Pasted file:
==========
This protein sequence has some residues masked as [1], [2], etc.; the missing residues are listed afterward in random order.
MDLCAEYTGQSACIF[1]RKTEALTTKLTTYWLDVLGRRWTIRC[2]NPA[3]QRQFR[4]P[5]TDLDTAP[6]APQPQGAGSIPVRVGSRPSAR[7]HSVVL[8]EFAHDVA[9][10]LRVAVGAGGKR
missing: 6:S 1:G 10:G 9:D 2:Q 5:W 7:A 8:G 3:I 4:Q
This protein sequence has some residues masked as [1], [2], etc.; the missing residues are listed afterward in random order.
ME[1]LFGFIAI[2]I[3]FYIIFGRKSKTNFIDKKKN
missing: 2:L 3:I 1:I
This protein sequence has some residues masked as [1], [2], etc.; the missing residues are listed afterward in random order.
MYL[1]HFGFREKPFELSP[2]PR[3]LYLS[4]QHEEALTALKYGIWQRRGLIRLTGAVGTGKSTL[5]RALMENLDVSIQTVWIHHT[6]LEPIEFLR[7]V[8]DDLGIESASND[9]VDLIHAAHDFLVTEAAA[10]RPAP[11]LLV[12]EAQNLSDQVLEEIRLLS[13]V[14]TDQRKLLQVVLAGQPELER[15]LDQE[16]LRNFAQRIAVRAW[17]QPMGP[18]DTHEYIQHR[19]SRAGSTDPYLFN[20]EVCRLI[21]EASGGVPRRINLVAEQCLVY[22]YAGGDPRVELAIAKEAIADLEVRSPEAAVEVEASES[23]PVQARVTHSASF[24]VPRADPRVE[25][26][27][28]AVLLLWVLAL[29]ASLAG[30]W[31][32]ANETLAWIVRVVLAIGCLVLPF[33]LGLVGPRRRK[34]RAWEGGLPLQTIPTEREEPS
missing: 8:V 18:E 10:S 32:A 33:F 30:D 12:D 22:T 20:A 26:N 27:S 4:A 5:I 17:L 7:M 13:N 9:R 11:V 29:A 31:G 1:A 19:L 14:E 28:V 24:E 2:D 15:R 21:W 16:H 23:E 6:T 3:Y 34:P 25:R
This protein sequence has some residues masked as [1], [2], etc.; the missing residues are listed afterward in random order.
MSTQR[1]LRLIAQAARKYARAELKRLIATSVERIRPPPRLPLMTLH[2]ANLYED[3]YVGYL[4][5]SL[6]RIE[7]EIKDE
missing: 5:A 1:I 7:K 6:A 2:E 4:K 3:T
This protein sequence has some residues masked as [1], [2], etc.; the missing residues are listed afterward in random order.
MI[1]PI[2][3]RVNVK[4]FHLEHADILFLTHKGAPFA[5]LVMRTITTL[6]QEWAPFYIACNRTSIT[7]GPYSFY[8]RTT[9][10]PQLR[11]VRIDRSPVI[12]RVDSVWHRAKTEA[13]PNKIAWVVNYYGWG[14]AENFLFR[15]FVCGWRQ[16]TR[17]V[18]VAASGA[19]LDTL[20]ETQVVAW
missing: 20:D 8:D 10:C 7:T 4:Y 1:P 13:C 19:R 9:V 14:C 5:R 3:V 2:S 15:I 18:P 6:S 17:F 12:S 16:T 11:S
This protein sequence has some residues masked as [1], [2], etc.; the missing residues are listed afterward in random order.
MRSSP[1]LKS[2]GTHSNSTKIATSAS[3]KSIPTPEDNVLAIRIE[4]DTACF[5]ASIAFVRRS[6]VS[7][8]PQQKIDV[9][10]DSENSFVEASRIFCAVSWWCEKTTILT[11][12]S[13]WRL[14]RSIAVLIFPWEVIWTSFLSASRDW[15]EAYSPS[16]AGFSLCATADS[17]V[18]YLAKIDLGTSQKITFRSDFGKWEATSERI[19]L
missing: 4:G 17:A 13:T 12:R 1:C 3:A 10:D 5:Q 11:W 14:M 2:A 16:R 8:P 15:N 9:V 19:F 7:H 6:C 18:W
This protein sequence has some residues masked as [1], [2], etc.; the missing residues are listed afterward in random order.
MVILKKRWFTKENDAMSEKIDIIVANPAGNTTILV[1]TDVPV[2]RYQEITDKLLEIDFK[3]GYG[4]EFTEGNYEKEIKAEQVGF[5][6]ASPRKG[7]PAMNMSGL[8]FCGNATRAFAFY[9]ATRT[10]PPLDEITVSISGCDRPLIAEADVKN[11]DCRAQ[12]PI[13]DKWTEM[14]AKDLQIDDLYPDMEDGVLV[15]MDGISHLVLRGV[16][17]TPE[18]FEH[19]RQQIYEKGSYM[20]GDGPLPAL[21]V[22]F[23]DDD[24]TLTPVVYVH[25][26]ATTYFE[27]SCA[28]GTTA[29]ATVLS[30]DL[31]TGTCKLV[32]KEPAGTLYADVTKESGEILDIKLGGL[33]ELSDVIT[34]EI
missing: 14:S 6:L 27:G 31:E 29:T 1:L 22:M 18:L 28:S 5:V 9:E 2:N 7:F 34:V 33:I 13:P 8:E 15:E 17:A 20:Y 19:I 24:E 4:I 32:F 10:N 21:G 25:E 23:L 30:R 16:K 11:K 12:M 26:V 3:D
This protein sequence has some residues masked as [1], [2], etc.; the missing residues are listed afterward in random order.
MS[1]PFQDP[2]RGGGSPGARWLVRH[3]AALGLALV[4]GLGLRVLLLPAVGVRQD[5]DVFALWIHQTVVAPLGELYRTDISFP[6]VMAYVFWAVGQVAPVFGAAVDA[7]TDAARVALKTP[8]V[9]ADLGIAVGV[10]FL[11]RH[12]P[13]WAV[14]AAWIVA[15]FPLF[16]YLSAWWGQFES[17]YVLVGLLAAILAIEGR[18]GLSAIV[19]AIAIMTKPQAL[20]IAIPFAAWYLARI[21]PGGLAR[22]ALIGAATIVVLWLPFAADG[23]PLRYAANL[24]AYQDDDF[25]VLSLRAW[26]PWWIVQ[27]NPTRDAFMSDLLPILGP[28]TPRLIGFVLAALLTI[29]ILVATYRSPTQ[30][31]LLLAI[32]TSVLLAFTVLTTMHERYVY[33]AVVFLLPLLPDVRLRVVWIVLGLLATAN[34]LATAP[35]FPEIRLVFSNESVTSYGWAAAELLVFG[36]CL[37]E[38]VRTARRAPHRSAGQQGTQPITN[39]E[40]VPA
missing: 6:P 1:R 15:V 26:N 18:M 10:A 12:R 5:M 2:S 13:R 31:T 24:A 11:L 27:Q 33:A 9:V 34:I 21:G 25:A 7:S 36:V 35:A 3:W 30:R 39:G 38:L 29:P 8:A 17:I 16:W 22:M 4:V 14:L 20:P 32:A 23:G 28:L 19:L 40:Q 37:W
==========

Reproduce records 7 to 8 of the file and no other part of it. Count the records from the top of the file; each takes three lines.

This protein sequence has some residues masked as [1], [2], etc.; the missing residues are listed afterward in random order.
MVILKKRWFTKENDAMSEKIDIIVANPAGNTTILV[1]TDVPV[2]RYQEITDKLLEIDFK[3]GYG[4]EFTEGNYEKEIKAEQVGF[5][6]ASPRKG[7]PAMNMSGL[8]FCGNATRAFAFY[9]ATRT[10]PPLDEITVSISGCDRPLIAEADVKN[11]DCRAQ[12]PI[13]DKWTEM[14]AKDLQIDDLYPDMEDGVLV[15]MDGISHLVLRGV[16][17]TPE[18]FEH[19]RQQIYEKGSYM[20]GDGPLPAL[21]V[22]F[23]DDD[24]TLTPVVYVH[25][26]ATTYFE[27]SCA[28]GTTA[29]ATVLS[30]DL[31]TGTCKLV[32]KEPAGTLYADVTKESGEILDIKLGGL[33]ELSDVIT[34]EI
missing: 14:S 6:L 27:G 31:E 29:T 1:L 22:M 18:L 28:S 5:V 9:E 2:N 7:F 34:V 33:I 13:P 8:E 15:E 17:A 20:Y 19:I 24:E 4:I 32:F 10:N 21:G 25:E 23:L 30:R 16:K 11:K 12:M 26:V 3:D
This protein sequence has some residues masked as [1], [2], etc.; the missing residues are listed afterward in random order.
MS[1]PFQDP[2]RGGGSPGARWLVRH[3]AALGLALV[4]GLGLRVLLLPAVGVRQD[5]DVFALWIHQTVVAPLGELYRTDISFP[6]VMAYVFWAVGQVAPVFGAAVDA[7]TDAARVALKTP[8]V[9]ADLGIAVGV[10]FL[11]RH[12]P[13]WAV[14]AAWIVA[15]FPLF[16]YLSAWWGQFES[17]YVLVGLLAAILAIEGR[18]GLSAIV[19]AIAIMTKPQAL[20]IAIPFAAWYLARI[21]PGGLAR[22]ALIGAATIVVLWLPFAADG[23]PLRYAANL[24]AYQDDDF[25]VLSLRAW[26]PWWIVQ[27]NPTRDAFMSDLLPILGP[28]TPRLIGFVLAALLTI[29]ILVATYRSPTQ[30][31]LLLAI[32]TSVLLAFTVLTTMHERYVY[33]AVVFLLPLLPDVRLRVVWIVLGLLATAN[34]LATAP[35]FPEIRLVFSNESVTSYGWAAAELLVFG[36]CL[37]E[38]VRTARRAPHRSAGQQGTQPITN[39]E[40]VPA
missing: 6:P 1:R 15:V 26:N 18:M 10:A 12:R 5:M 2:S 13:R 31:T 24:A 11:L 27:Q 33:A 9:V 34:I 21:G 25:A 7:S 36:V 35:A 3:W 30:R 39:G 38:L 29:P 8:A 17:I 16:W 22:M 4:V 14:L 20:P 32:A 23:G 28:L 19:L 40:Q 37:W